Istvan Kassai

Weiner: Serenade; String Quartet No. 1; Csongor és Tünde; Toldi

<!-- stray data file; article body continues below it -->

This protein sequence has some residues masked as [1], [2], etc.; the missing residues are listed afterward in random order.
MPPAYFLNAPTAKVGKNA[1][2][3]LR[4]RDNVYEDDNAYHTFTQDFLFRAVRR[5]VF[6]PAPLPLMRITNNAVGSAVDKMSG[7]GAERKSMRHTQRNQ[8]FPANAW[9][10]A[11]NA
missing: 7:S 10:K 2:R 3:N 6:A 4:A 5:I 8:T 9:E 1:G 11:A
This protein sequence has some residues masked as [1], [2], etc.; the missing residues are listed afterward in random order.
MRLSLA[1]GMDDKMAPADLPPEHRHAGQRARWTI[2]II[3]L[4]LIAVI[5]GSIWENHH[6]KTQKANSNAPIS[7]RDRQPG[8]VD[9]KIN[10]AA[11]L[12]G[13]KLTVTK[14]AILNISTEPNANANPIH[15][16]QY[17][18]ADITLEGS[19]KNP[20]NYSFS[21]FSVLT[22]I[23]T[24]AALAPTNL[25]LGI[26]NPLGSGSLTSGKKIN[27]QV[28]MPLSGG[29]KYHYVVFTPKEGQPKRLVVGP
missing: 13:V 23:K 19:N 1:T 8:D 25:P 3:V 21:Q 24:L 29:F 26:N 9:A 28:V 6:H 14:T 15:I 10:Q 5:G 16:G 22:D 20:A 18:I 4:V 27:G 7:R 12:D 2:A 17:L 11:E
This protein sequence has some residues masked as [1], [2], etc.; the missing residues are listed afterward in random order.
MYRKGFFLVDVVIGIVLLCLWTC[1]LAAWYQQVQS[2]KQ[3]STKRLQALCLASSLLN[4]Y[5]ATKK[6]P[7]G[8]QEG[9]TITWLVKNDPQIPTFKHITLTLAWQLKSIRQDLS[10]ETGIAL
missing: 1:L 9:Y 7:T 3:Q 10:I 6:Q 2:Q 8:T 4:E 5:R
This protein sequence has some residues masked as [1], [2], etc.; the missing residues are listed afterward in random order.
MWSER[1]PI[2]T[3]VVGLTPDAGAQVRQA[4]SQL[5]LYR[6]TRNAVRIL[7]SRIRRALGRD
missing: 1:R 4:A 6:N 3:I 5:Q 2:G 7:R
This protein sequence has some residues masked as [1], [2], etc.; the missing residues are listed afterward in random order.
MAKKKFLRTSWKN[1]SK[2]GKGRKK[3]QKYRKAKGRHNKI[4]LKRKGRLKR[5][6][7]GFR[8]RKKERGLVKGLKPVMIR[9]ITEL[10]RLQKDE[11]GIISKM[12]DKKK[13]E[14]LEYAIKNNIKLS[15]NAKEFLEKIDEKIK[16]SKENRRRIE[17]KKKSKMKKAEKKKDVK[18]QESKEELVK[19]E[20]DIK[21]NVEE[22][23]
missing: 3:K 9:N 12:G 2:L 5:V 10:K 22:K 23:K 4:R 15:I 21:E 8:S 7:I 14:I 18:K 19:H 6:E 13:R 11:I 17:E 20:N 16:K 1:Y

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There are two very cool things about this disc. First, it makes available utterly beguiling late Romantic works for (mostly) four-hand piano with which most listeners will otherwise be utterly unaware. Second, it features one pianist playing all four hands. No, he's not a freak of nature or siamese twins: he's what they used to call double-tracked or over-dubbed. And it's wonderful; it's all wonderful. The music of Hungarian fin de siècle composer Leó Weiner isn't as adventurous as the music of his contemporaries Bartók or Kodály, but what it lacks in excitement, it makes up for in charm. In the pre-Great War Serenade, Op. 3, and String Quartet, Op. 4, Weiner's ingratiating melodies, swaying rhythms, and seductive harmonies will charm any fan of Fuchs and Volkmann. In the post-Great War ballet music Csongor and Tünde, Op. 10c, or incidental music of Toldi, Op. 43c, Weiner's more passionate melodies, more robust rhythms, and more impressionistic harmonies will delight any fan of Schmidt or Schoeck. These performances by Hungarian pianist István Kassai, whether in the four-hand Serenade and String Quartet arrangements or in the two-hand ballet and incidental music arrangements, are consistently first-rate. His technique is impressive and his bravura playing is more impressive, but most impressive of all is his ability to play duets with himself. Captured in clean, close, and quite direct digital sound, this disc will enchant listeners looking for something unfamiliar but entertaining and unusual but attractive.

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